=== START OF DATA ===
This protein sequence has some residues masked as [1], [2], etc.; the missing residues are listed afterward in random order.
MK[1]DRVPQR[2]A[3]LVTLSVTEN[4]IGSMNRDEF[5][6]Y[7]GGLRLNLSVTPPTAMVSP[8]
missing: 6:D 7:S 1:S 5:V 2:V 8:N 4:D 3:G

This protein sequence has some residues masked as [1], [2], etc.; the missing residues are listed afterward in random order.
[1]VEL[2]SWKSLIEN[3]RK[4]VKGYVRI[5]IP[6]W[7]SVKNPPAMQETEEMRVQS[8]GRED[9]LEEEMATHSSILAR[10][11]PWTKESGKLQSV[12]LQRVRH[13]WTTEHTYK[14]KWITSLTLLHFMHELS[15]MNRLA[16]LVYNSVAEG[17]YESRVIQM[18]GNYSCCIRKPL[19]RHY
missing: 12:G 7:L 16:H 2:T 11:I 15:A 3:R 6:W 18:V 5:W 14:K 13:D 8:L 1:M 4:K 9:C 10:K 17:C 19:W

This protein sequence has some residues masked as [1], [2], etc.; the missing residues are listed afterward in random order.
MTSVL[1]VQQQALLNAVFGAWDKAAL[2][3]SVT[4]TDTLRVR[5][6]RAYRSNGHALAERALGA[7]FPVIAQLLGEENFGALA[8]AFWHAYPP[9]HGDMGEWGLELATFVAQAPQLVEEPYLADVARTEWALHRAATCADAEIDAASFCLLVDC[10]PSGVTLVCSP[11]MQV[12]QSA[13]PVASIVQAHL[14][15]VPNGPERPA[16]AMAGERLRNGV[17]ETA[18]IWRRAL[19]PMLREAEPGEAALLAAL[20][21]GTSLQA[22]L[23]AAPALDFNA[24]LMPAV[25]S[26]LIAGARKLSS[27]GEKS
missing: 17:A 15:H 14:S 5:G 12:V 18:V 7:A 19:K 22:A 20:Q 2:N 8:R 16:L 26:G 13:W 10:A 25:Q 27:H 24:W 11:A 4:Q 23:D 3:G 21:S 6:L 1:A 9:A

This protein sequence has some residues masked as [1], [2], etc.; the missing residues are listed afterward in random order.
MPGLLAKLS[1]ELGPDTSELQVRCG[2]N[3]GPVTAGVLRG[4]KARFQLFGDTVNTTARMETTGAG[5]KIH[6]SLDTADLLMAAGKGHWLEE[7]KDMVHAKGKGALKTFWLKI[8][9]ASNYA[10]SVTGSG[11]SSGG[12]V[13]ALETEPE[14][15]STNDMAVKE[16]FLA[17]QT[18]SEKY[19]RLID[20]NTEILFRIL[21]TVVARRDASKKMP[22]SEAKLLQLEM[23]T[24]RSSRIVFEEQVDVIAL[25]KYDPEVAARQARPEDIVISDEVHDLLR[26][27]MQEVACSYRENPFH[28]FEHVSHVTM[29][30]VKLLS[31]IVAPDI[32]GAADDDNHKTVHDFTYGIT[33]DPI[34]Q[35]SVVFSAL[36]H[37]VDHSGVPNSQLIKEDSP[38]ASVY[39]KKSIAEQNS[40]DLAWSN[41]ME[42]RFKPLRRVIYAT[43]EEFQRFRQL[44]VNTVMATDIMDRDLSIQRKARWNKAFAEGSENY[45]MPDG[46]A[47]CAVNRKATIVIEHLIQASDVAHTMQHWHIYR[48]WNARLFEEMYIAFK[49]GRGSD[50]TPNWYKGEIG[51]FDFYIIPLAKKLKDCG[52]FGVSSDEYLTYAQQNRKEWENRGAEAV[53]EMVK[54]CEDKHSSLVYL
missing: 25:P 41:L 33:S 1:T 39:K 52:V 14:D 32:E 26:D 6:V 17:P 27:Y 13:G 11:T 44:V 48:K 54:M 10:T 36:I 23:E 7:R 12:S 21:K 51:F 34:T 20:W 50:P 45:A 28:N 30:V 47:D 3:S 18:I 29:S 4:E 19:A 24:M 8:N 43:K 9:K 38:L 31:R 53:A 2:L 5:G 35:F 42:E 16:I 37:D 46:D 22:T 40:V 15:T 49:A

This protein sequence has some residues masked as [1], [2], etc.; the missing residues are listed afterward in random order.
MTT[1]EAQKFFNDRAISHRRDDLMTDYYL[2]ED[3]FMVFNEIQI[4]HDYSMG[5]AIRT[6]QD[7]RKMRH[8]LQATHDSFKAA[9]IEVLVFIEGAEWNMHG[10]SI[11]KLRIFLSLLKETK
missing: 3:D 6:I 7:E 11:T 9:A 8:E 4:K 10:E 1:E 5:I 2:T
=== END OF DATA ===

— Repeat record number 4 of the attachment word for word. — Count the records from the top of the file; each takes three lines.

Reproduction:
This protein sequence has some residues masked as [1], [2], etc.; the missing residues are listed afterward in random order.
MPGLLAKLS[1]ELGPDTSELQVRCG[2]N[3]GPVTAGVLRG[4]KARFQLFGDTVNTTARMETTGAG[5]KIH[6]SLDTADLLMAAGKGHWLEE[7]KDMVHAKGKGALKTFWLKI[8][9]ASNYA[10]SVTGSG[11]SSGG[12]V[13]ALETEPE[14][15]STNDMAVKE[16]FLA[17]QT[18]SEKY[19]RLID[20]NTEILFRIL[21]TVVARRDASKKMP[22]SEAKLLQLEM[23]T[24]RSSRIVFEEQVDVIAL[25]KYDPEVAARQARPEDIVISDEVHDLLR[26][27]MQEVACSYRENPFH[28]FEHVSHVTM[29][30]VKLLS[31]IVAPDI[32]GAADDDNHKTVHDFTYGIT[33]DPI[34]Q[35]SVVFSAL[36]H[37]VDHSGVPNSQLIKEDSP[38]ASVY[39]KKSIAEQNS[40]DLAWSN[41]ME[42]RFKPLRRVIYAT[43]EEFQRFRQL[44]VNTVMATDIMDRDLSIQRKARWNKAFAEGSENY[45]MPDG[46]A[47]CAVNRKATIVIEHLIQASDVAHTMQHWHIYR[48]WNARLFEEMYIAFK[49]GRGSD[50]TPNWYKGEIG[51]FDFYIIPLAKKLKDCG[52]FGVSSDEYLTYAQQNRKEWENRGAEAV[53]EMVK[54]CEDKHSSLVYL
missing: 25:P 41:L 33:S 1:T 39:K 52:V 14:D 32:E 26:D 6:V 17:P 27:Y 13:G 11:T 44:V 48:K 54:M 10:T 36:I 23:E 7:R 12:S 21:K 51:F 34:T 20:W 50:P 45:A 28:N 30:V 47:D 3:S 18:I 29:S 4:E 19:A 24:M 8:N 43:K 9:K 38:L 31:R 53:A 2:L 5:G 35:F 42:E 16:I 37:D 46:D 22:T 40:V 15:T 49:A